“Tell Barack Obama, tell Russia, tell Iran that too many people are dying every day,” said Hani, a first grade teacher from Syria, as he awaited entry to a refugee camp in Croatia in late September. “Too many people.”
Over the following week, aerial bombardments by the U.S.-led coalition continued in Syria as Hani trudged toward Germany, trying to leave the chaos behind. But rather than slowing, the war has only expanded with Russia entering the fray.
Russia says its only goal is to attack what it calls terrorists in Syria, and it has no intention of fighting for the government of President Bashar al-Assad. But if Russia targets opposition groups or rebels, security analysts say, regional forces like Saudi Arabia will also deepen their involvement in the increasingly international war.
"The goal is terrorism and we are not supporting anyone against their own people,” Russian Foreign Minister Sergei Lavrov said at a press conference in New York on Thursday. “We fight terrorism."
Rebels or terrorists
But in Syria, classifying “people” and “terrorists” depends on who you ask. Many opponents of the government distinguish between militant groups calling some “opposition” or “rebels” and others “terrorists.”
The Assad government and its backers — along with others disenchanted by every group with guns in Syria — often refer to all militant groups as "terrorists." Russia is one of Assad’s most staunch allies.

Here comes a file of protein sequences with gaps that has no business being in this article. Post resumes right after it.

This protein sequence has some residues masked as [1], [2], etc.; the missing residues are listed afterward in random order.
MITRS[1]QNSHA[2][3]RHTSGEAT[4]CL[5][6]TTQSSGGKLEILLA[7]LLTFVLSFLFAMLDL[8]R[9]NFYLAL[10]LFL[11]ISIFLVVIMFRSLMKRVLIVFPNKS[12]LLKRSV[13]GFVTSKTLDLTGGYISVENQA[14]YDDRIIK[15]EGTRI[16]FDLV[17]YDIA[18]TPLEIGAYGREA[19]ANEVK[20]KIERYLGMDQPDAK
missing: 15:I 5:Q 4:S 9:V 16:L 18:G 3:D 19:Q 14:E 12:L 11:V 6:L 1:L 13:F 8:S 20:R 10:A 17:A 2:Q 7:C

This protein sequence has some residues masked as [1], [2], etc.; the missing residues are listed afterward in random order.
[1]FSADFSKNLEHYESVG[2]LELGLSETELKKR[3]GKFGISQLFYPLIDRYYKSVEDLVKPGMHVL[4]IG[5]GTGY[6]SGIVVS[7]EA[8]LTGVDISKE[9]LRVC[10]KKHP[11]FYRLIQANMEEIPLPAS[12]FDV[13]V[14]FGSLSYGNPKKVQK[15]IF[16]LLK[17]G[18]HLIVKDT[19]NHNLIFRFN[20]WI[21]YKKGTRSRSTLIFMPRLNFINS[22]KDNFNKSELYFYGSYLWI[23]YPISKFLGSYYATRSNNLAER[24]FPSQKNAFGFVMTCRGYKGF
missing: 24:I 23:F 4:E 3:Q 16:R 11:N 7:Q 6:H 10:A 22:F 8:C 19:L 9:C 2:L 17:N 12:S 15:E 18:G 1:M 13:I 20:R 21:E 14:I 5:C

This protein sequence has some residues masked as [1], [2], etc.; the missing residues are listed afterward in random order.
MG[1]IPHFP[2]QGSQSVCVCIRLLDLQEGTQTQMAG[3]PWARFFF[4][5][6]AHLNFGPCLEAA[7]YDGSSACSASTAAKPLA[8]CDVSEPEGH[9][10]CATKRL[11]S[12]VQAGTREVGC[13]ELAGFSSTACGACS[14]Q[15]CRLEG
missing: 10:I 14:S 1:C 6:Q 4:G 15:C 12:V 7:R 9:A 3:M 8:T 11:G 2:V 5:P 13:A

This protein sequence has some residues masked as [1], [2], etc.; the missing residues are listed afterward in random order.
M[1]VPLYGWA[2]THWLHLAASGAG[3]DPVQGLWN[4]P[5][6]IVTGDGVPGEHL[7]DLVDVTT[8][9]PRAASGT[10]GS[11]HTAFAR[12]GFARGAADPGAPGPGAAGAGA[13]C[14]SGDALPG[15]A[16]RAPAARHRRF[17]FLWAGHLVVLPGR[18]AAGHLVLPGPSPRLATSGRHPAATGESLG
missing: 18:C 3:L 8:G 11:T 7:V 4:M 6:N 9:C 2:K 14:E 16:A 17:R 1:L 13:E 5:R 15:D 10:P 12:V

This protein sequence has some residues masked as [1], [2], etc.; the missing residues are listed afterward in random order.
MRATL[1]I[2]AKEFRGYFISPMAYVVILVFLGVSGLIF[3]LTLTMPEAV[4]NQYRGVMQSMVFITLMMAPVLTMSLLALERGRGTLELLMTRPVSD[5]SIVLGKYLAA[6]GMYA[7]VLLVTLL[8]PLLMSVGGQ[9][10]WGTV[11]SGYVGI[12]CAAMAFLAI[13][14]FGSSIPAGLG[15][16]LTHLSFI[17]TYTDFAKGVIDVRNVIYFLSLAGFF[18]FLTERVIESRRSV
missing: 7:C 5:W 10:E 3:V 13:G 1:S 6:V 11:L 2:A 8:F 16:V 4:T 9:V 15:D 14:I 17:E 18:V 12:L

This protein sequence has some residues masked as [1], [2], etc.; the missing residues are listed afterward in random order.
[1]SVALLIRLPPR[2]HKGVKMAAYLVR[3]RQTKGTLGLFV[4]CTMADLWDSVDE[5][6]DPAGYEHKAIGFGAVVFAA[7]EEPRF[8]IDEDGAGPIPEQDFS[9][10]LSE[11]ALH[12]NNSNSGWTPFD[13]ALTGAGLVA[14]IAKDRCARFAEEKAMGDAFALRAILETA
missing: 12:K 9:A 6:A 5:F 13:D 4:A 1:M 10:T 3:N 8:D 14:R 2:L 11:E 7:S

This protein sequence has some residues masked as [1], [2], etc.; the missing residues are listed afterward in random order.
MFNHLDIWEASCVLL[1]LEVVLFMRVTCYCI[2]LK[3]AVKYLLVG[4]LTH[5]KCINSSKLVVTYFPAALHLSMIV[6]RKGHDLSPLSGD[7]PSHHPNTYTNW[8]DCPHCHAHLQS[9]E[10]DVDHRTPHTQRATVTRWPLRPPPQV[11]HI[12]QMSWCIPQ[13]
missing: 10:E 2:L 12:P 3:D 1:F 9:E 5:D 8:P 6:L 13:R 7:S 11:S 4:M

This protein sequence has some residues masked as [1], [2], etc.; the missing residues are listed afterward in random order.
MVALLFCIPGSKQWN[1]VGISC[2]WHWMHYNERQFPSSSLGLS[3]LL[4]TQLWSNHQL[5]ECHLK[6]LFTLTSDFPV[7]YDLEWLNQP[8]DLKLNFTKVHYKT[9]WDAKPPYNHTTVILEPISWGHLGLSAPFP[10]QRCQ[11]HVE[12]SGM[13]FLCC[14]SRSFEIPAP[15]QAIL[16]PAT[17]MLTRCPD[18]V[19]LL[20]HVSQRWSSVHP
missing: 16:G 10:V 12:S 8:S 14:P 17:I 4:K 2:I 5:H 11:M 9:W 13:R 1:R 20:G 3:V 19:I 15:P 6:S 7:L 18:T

“From the Syrian perspective and the Russian perspective, all groups that are fighting the regime are potential targets for airstrikes,” said Musa Shteiwi, the director of the Centre for Strategic Studies at the University of Jordan. “The priority might be for the big ones.”
The “big ones,” he said, include Islamic State militants and al-Qaida affiliates like the al-Nusra Front.
Many of the other groups fighting the government are believed to be either supported by or allied with Saudi Arabia, long one of Assad’s enemies. Saudi Arabia has demanded that Russia halt airstrikes, saying they are hitting civilians in opposition cities.
In the coming days, if Russian involvement begins to clearly favor the Assad government, Shteiwi says that Saudi Arabia and other Gulf countries will feel obliged to step in.
Expanding the war
Even without direct Saudi intervention, Russia’s involvement has already expanded the war, said Mustafa Alani, director of defense and security at the Gulf Research Center in Dubai.
“We have now four out of the five big powers that are part of the military operations in Syria,” he said. “We have Americans, the British, the French and now we have the Russians. The only one out of the five is the Chinese.”
With most world powers involved in the war, he says it could raise tensions in other regions, making the conflict an increasingly global concern.
“The Syrian conflict was domestic, [but] it moved to be regional and we’re talking about internationalization,” he said.
But Saudi Arabia may not be quick to act, due to being embroiled in conflict in Yemen. In the meantime, he added, Russia claims it is defending itself against its own nationals working with the Islamic State in Syria.
Russia also may have its own domestic limits: Russian people also haven’t forgotten the decade-long quagmire of Moscow's war in Afghanistan in the 1980s, and they are unlikely to support sustained military action in the Middle East, Alani said.
But for many Syrian civilians, additional military activity will just mean more bodies piling up as the various power-players vie for what’s left of their country.
“Everyone says they want to help Syria,” said Hani after several hours in line. “It’s only talk.”